Being a recent Apple convert, I’m still coming to terms with the idea that gaming on a Mac isn’t quite what it used to be in the Windows world. I’ve spent so many hours in the past on Steam – and with a considerable number of independent games – that are truly Windows exclusives, and this makes it painful when I open Steam on my Mac only to see that maybe 10% of my library is available. As discouraging as this is, I’ve considered it a temperament of sorts. With my family growing in size, any time I can dedicate to gaming is fast dwindling. So I’ve been spending more time gaming on my iPad, which has proven a rather stalwart companion in this regard. One that I’m quickly growing rather fond of.
None of that is to say that Apple doesn’t have good games at it disposal. But if you’re a classic gamer such as myself who desires a specific set of games, you need to be prepared to walk away disappointed most of the time. Apple Arcade is a pretty good service for those who’re willing to pay for it and are invested in the Apple ecosystem. There are some gems on there, and the fact that you can seamlessly transition from iPhone to iPad to Mac and – even in some cases – Apple TV, makes this a worthwhile service itself. However, the severe drought of Triple-A titles and the overwhelming sense that most of these games were created by frustrated art students leaves an uncomfortable itch on your mind. I can say with honesty that there have only been maybe four games in the total lot that I’ve been interested in, and even in that set only two that I’ve been able to spend any serious time with: Fantasian and Shante and the Seven Sirens. I’ve long been bored with the traditional mobile gaming experience, and most of these games trend toward that scheme: controls that a toddler can master with ease, and shallow gameplay that either can’t escape said control scheme confines or require a micro-transaction to expand upon.
All these years later, and to my amazement, some of the publishers that I’ve come to know and love on consoles and PC have started to put some of their greatest titles on the mobile platforms. I had fair reservations when hearing that SquareEnix would be releasing Chrono Trigger on Android, but there it was right in the Play Store. Konami has Castlevania: SOTN up there. And these titles are also available in the App Store too. Several years ago, when I was still playing largely in the Android space, I ponied up for Secret of Mana, one of my all-time favorite games. Thinking I’d stumbled upon a way to relive my childhood with this amazing title, I was soon completely and utterly disheartened. This was my first experience with on-screen digital controls and man did they not map onto the clean experience that the analog version once had. A game like Secret of Mana requires a certain amount of precision in controls to truly enjoy, and these touchscreen controls failed in every way to live up to that basic expectation. Map navigation felt slippery, and handling platforming sections was dubious at best, especially when trying to avoid floor hazards. Combat required an entirely new approach. Instead of advancing confidently either with gusto or tactically, each action now started with reservation. Not because the opponent demanded a change in default tactics, but because there was a more than uncertain chance that you’d miss your target because the controls were grossly inaccurate. Of course, this says nothing about the action buttons. Because you get no feedback from the “buttons” on a touchscreen, I’ve often times found my right thumb drifting away from where it should be to press on a button. In the middle of combat, I’ll be frantically tapping on the screen thinking I should be executing an action only to see my avatar doing nothing but standing idle getting clobbered. It’s only when I’m certain that the game is ignoring me do I realize that I’ve been tapping in the void this whole time. It’s one thing to feel like an idiot because you made the wrong move or poorly planned for the next section. It’s an entirely different thing to know that you’re hindered from standing a chance because you tapped in the wrong place.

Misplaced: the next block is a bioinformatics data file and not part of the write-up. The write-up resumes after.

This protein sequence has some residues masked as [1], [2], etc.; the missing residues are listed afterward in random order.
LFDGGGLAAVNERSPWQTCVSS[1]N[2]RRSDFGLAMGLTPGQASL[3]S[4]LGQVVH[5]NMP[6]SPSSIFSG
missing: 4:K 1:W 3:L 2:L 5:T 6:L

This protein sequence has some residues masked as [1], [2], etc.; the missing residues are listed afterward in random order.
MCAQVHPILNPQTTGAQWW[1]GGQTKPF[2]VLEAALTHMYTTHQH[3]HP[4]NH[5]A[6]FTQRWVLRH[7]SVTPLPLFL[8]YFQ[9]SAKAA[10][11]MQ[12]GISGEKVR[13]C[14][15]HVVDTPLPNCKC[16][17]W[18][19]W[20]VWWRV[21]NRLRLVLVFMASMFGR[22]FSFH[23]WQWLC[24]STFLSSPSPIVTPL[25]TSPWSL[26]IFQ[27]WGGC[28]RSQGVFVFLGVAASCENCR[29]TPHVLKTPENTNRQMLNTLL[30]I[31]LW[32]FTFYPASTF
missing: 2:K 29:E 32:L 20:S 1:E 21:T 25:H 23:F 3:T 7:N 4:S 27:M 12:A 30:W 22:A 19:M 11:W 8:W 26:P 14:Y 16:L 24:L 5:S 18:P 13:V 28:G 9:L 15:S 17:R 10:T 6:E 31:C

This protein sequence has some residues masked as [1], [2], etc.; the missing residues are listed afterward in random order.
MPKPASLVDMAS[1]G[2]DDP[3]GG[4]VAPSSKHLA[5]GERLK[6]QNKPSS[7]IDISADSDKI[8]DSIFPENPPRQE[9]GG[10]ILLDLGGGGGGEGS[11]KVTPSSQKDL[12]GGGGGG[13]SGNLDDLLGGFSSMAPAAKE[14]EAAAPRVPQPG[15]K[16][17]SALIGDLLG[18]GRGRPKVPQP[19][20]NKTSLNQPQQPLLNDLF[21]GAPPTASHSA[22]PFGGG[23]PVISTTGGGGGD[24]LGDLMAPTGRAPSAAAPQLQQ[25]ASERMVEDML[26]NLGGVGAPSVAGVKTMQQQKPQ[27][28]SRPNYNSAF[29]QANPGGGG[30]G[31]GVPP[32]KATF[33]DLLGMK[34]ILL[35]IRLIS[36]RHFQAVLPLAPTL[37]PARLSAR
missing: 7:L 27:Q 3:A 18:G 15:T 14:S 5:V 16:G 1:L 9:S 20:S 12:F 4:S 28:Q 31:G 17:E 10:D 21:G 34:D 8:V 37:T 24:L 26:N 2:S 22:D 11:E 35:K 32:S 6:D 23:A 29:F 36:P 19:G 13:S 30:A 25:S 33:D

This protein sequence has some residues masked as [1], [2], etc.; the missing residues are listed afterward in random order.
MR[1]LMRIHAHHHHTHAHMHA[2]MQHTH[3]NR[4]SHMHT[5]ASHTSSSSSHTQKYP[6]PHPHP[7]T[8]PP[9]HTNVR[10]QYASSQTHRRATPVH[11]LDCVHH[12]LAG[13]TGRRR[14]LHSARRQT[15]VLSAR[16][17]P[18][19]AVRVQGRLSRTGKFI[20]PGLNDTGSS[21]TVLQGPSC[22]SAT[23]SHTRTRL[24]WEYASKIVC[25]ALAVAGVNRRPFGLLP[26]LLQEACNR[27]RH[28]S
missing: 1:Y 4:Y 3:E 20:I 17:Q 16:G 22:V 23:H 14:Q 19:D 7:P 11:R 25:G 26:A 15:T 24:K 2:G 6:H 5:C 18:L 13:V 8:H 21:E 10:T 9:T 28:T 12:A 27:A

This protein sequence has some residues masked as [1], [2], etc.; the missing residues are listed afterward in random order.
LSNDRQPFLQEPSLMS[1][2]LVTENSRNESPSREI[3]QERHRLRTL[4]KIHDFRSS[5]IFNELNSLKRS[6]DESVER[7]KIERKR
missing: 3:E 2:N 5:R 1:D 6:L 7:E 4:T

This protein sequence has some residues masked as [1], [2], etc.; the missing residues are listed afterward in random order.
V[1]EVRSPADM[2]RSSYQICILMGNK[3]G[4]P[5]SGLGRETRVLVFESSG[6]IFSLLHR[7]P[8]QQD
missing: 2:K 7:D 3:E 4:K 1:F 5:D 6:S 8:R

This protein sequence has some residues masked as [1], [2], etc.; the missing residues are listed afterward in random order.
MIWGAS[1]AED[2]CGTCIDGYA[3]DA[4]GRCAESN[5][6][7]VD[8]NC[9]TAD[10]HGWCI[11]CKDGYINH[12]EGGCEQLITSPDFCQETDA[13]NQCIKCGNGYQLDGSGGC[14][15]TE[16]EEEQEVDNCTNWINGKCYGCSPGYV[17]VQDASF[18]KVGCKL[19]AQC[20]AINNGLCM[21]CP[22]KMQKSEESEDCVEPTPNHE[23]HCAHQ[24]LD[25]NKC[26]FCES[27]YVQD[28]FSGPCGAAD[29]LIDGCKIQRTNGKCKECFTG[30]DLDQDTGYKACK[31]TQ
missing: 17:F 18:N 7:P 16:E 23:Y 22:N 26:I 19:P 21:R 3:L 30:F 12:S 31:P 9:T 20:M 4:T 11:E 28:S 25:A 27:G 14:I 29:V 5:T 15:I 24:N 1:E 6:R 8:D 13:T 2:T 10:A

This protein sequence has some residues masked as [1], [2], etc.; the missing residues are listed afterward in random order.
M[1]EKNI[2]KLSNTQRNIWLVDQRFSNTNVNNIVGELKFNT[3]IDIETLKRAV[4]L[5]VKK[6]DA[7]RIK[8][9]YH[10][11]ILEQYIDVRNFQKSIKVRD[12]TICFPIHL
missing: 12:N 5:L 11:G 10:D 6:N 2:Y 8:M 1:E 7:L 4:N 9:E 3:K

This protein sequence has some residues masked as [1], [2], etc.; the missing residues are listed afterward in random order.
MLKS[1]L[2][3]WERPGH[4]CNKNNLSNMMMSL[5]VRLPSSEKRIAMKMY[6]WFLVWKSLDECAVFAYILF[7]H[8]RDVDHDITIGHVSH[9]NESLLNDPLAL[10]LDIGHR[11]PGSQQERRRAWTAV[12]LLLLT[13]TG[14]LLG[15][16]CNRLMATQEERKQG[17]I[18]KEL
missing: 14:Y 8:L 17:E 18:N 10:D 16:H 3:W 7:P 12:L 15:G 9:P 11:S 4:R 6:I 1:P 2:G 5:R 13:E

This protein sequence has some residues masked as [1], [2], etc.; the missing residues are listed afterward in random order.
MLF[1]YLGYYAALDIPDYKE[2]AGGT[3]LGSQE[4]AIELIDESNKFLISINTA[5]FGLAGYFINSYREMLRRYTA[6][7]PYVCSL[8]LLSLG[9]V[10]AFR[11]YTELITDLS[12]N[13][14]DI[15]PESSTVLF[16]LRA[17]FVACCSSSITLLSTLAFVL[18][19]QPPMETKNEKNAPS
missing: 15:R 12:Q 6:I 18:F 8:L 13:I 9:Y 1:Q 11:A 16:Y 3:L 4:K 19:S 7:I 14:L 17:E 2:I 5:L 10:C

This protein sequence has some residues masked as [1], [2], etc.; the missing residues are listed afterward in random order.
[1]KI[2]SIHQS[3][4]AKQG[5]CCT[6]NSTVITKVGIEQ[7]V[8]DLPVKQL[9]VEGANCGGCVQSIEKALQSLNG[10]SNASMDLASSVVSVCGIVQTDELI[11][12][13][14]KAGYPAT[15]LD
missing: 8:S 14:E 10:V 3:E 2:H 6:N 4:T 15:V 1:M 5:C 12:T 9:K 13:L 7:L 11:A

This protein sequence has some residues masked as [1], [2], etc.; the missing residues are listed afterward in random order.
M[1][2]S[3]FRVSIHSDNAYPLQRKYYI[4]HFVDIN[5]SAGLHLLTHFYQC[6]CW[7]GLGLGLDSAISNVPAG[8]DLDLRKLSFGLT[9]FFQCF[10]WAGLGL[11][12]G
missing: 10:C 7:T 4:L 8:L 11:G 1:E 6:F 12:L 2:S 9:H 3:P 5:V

Shortly after jumping into the “Walled Garden,” I learned that the iPad could support pairing with either an Xbox or PlayStation 4 controller. Not only that, but that some games actually supported in part or outright required a paired controller to play. Finally!, I thought. This is how games are meant to be played! A controller in hand. Not some goofy DPI-scaled tap range that had no way to tell you “You missed that button!” This is when I started diving deep into Shantae and the Seven Sirens. It’s also when I learned to love the ability to transition between my several Apple devices for a truly seamless gaming experience. At home, I could pair my Xbox controller with my Apple TV and play Shantae on the big screen. With the data always synchronizing to the cloud, I could take my iPad with me to work, pair up my Xbox controller to it, and play during my lunch break. Not only that, but also play by picking up from the same exact place I left off with at home on the Apple TV. But then, if that weren’t enough, if I wanted to cut loose and play a little on my Mac while taking a break, I could easily pair my Xbox controller to it and play Shante there with the same data availability as before. Wayforward seriously nailed it on the head with this title in Apple Arcade. They took advantage of all the technologies Apple has to offer and made one hell of an experience. It made me realize that this is what Triple-A gaming should be like, if not everywhere in principal, then at least on the Apple platform. My games should be playable on all the devices I own, especially the Apple TV, should support a controller as either an option or strict requirement, and if a multiplayer mode is available, certainly have an online option but also support a local option too, reminiscent of days of yore where two or more people were huddled around the TV, each with a controller.